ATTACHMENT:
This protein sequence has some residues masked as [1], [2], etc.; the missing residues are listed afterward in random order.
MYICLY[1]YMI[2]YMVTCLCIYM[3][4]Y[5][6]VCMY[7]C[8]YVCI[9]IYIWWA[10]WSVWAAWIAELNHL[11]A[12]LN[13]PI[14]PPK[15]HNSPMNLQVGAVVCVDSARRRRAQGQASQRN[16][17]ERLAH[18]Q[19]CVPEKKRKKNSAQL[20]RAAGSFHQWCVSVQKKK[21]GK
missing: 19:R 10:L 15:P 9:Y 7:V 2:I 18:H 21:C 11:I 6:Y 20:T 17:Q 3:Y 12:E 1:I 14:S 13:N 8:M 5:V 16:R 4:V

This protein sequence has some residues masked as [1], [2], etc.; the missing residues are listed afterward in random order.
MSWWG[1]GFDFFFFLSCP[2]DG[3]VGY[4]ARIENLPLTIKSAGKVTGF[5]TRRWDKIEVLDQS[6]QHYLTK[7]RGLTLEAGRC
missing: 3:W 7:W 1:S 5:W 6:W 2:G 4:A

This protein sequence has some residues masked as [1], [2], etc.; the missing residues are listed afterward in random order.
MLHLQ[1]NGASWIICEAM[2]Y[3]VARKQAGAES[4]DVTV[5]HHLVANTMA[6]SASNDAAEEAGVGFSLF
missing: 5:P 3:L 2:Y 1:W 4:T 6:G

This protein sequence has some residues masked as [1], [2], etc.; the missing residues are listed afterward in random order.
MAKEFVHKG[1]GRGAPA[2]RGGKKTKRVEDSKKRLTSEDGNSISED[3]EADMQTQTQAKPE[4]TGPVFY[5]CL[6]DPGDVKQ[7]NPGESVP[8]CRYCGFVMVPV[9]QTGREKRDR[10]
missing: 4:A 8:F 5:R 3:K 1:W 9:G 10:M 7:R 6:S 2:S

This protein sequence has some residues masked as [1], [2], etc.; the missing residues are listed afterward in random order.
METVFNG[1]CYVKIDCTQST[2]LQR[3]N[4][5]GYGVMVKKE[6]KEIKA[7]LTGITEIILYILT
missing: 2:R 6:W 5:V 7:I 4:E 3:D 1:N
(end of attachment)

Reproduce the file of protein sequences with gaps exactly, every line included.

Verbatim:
This protein sequence has some residues masked as [1], [2], etc.; the missing residues are listed afterward in random order.
MYICLY[1]YMI[2]YMVTCLCIYM[3][4]Y[5][6]VCMY[7]C[8]YVCI[9]IYIWWA[10]WSVWAAWIAELNHL[11]A[12]LN[13]PI[14]PPK[15]HNSPMNLQVGAVVCVDSARRRRAQGQASQRN[16][17]ERLAH[18]Q[19]CVPEKKRKKNSAQL[20]RAAGSFHQWCVSVQKKK[21]GK
missing: 19:R 10:L 15:P 9:Y 7:V 2:I 18:H 21:C 11:I 6:Y 20:T 17:Q 3:Y 12:E 1:I 14:S 13:N 8:M 5:V 16:R 4:V

This protein sequence has some residues masked as [1], [2], etc.; the missing residues are listed afterward in random order.
MSWWG[1]GFDFFFFLSCP[2]DG[3]VGY[4]ARIENLPLTIKSAGKVTGF[5]TRRWDKIEVLDQS[6]QHYLTK[7]RGLTLEAGRC
missing: 3:W 7:W 1:S 5:W 6:W 2:G 4:A

This protein sequence has some residues masked as [1], [2], etc.; the missing residues are listed afterward in random order.
MLHLQ[1]NGASWIICEAM[2]Y[3]VARKQAGAES[4]DVTV[5]HHLVANTMA[6]SASNDAAEEAGVGFSLF
missing: 5:P 3:L 2:Y 1:W 4:T 6:G

This protein sequence has some residues masked as [1], [2], etc.; the missing residues are listed afterward in random order.
MAKEFVHKG[1]GRGAPA[2]RGGKKTKRVEDSKKRLTSEDGNSISED[3]EADMQTQTQAKPE[4]TGPVFY[5]CL[6]DPGDVKQ[7]NPGESVP[8]CRYCGFVMVPV[9]QTGREKRDR[10]
missing: 4:A 8:F 5:R 3:K 1:W 9:G 10:M 7:R 6:S 2:S

This protein sequence has some residues masked as [1], [2], etc.; the missing residues are listed afterward in random order.
METVFNG[1]CYVKIDCTQST[2]LQR[3]N[4][5]GYGVMVKKE[6]KEIKA[7]LTGITEIILYILT
missing: 2:R 6:W 5:V 7:I 4:E 3:D 1:N